I loved the movie The Green Mile. It wrenched my heart, but I still loved it.
The same cannot be said for a recent experience that I will ever remember as The Gray Mile: a long, empty, silent, seems-like-it-goes-forever, gray-painted, gray-floored, gray-door-lined hall leading to the visitation room in a county jail.
The Gray Mile may not have been designed to instill hopelessness and trepidation, but it certainly felt like it was. The Gray Mile was the longest, loneliest, most hope-sucking, unanticipated walk of my life.
Life is too short to waste our time in gray miles of addicted, altered, hopeless, fog-like states of being, and it’s certainly too short to wander down gray miles of misery and failure.
Life is to be lived, and celebrated; it’s about opportunity and hope and looking forward to something better. Life should be experienced with fresh air, and joy, and love, and bright, vibrant color, and excitement, and learning, and growth!
Nothing can grow in The Gray Mile. Take my word for it. Nothing.
My advice is to avoid The Gray Mile at all costs…unless, of course, a loved one sits at the end of it. In bright orange. Behind glass. That loved one is worth every miserable step.
For him, I would walk down That Damn Gray Mile as often as it would help him break through the gray of his day-to-day existence. And every time I walked it,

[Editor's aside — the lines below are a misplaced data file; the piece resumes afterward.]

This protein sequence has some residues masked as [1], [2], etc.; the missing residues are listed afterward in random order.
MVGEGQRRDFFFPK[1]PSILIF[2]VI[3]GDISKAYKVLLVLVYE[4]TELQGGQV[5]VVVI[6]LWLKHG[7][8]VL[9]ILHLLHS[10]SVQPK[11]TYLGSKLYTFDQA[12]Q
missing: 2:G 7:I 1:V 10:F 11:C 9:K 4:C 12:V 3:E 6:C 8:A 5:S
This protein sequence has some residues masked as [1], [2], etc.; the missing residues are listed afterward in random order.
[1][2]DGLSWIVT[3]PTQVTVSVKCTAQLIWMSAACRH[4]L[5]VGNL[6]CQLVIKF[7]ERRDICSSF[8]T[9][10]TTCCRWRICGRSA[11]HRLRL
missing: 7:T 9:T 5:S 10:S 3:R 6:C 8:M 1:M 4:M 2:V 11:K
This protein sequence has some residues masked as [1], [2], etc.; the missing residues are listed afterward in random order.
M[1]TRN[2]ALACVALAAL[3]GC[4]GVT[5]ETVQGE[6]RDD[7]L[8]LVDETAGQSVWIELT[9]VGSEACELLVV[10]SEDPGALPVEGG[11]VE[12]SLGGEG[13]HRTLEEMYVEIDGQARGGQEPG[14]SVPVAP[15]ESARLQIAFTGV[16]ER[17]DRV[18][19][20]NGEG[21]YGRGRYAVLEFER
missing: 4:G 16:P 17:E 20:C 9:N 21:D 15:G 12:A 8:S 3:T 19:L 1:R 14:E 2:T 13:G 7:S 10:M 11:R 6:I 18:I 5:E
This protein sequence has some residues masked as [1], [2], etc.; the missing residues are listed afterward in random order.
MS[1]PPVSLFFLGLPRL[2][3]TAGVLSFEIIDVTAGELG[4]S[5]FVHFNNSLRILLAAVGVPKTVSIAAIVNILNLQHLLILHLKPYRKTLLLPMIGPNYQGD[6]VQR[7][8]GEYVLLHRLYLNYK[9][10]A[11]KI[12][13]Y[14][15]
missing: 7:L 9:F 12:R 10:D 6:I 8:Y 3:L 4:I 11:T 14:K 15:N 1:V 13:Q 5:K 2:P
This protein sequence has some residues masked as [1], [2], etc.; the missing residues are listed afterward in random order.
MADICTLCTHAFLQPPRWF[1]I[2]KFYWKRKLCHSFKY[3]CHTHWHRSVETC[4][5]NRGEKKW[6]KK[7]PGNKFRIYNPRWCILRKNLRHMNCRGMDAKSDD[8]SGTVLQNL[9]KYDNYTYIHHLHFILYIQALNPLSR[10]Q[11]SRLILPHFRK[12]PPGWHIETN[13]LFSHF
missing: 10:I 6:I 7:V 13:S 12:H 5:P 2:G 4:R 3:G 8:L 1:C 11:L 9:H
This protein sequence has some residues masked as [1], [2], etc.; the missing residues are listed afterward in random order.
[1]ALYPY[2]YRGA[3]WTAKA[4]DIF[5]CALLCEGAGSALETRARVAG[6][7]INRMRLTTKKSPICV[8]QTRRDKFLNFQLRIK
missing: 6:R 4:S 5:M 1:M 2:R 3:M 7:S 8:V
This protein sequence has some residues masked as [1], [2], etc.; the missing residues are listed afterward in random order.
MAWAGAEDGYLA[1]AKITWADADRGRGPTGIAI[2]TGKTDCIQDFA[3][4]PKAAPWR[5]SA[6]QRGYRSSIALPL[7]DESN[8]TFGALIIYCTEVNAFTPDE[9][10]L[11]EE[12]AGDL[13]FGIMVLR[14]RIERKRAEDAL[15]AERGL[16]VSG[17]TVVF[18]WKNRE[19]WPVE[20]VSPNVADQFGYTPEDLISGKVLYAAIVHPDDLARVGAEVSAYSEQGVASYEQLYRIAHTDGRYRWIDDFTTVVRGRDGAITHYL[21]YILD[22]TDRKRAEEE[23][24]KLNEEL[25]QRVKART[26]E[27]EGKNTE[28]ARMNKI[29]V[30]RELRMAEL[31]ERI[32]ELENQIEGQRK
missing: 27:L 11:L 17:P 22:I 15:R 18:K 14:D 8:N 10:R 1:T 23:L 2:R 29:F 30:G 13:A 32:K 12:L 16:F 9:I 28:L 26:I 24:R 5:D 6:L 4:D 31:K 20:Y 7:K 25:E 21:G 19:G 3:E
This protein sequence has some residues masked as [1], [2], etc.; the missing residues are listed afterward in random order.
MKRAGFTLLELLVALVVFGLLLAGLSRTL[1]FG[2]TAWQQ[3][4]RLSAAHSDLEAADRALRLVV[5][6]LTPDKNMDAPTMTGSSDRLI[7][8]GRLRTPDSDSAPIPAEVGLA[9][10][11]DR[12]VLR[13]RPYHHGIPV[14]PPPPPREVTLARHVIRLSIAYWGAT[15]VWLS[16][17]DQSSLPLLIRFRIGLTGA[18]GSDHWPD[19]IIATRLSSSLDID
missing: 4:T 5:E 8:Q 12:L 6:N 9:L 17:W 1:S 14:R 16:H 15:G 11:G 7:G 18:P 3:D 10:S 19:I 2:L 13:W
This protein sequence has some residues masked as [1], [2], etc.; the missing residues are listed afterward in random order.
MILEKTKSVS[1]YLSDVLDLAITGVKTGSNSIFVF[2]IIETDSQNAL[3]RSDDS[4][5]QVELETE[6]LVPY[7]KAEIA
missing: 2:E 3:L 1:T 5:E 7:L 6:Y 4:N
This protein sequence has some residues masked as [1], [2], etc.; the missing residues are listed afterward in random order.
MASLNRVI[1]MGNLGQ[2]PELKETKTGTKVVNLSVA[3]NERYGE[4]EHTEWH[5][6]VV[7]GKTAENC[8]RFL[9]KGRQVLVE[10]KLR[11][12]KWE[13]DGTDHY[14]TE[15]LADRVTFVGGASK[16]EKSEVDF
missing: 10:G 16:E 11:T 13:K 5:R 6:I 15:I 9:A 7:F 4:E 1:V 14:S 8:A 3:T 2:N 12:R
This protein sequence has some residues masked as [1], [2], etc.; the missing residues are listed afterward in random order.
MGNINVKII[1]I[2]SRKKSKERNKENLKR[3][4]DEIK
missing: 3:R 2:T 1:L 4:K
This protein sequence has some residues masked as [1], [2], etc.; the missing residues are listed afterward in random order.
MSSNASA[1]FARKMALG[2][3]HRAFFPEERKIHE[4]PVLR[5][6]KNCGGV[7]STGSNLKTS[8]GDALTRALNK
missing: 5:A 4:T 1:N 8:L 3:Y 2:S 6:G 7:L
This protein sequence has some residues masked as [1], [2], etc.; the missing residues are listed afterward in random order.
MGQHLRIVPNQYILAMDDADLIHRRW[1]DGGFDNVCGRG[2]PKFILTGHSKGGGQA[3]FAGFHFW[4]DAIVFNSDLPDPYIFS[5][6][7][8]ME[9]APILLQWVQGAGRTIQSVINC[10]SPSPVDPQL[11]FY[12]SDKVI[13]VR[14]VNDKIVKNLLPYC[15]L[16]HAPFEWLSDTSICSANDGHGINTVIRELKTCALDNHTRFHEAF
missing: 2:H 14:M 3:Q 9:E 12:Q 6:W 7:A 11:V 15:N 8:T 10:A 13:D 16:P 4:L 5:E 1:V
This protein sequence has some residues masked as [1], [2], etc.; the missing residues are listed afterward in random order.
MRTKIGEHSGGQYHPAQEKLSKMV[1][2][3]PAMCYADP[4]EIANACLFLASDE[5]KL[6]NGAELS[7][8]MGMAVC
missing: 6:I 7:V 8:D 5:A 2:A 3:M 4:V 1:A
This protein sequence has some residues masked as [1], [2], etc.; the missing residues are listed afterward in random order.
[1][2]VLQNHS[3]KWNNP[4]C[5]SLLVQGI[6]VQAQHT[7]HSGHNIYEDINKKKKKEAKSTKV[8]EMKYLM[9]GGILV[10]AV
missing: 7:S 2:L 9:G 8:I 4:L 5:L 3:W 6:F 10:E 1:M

I would encourage him to try and look past the gray bars, to think beyond the gray haze, to leave The Gray Mile behind for good, to step out of the grayness and get the help he needs.
I would walk The Gray Mile as often as needed to encourage him to find his center again, to banish his addiction, to rebuild his self-confidence, to refocus his thoughts, to remember that he is a child of God, and that he is my son, whom I love unconditionally.
And I would walk The Gray Mile to tell him that I haven’t lost hope, that I haven’t lost faith in him. I would tell him that I still believe, I still remember, and that I will never give up.
I would walk The Gray Mile to make sure he never forgets that I am here, hoping for the day when he is ready to be clean and sober and happy again.
I hate The Gray Mile. It wrenches my heart. But I would walk it every day just to tell him that I love him.
People ask me why I do what I do. This is why.
— Jean Krisle, CEO/Founder of 10,000 Beds, Inc.